In general, fair-minded individuals will find Eat To Save Your Life to be yet another example of a half-true, hysteria-peddling, micro-nutrient-obsessed diet advice book. Ironically, the book’s title itself states the opposite of what we really need to be doing to reduce obesity-related diseases: stop eating (so much) to save our lives.
This book may be purchased (against my medical advice) at Amazon.com.
This post originally appeared at the Science Based Medicine blog.
This year’s finalists for the Boys & Girls Clubs’ Fit Family Challenge are about to be announced. I’ve had the privilege of acting as nutrition coach for the semi-finalist families, and have had fantastic interactions with them about common nutrition questions. In my continuing Q&A series, I thought I’d share some of our email conversations:
Q: How many calories do I need per day, and how many should I eat to lose weight?
I like to use this Mayo Clinic calculator to get a rough estimate of daily caloric needs. If you enter your height, weight, age, and activity level it will tell you approximately how many calories/day you need to maintain your weight. To lose one pound a week, you need to subtract 500 calories/day from that number. So, for example if the calculator suggests that you need 2000 calories/day – you should follow a 1500 calorie/day diet to lose 1 pound a week. Studies have shown that people who drop more than 500 calories below their daily maintenance needs have a hard time sticking to their diet. You may feel weak, trembly, and irritable if you cut down too low too fast. You will have to play with the amount a little bit since the calculator is not exact – if you don’t see the scale moving when you cut out 500/day, then you have to wonder if you’re counting calories correctly or perhaps if you have to go a little bit lower still. Unfortunately, the “reward” for losing weight is that you have to permanently eat less when you are at your desired goal because there is less of you to feed!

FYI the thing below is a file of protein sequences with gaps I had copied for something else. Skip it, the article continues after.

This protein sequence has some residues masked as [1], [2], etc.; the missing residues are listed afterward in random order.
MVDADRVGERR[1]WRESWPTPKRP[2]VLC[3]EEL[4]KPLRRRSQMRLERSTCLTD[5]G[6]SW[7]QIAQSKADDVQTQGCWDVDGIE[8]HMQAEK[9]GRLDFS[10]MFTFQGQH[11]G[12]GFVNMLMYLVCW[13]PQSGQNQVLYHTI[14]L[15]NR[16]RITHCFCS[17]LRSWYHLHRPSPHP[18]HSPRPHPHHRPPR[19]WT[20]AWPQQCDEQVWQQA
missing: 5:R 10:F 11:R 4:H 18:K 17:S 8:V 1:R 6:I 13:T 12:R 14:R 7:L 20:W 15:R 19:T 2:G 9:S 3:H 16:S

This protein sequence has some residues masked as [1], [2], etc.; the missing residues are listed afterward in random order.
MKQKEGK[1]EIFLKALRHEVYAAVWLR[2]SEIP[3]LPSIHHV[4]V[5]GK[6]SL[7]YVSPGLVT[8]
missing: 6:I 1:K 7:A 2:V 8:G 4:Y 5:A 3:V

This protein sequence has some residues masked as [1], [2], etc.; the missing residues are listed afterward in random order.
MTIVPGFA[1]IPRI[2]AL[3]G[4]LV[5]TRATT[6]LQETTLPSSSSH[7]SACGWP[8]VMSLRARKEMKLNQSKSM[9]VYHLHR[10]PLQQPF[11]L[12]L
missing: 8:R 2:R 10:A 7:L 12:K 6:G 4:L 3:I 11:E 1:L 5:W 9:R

Q: What do you think about sports drinks? Do my kids need them when running races?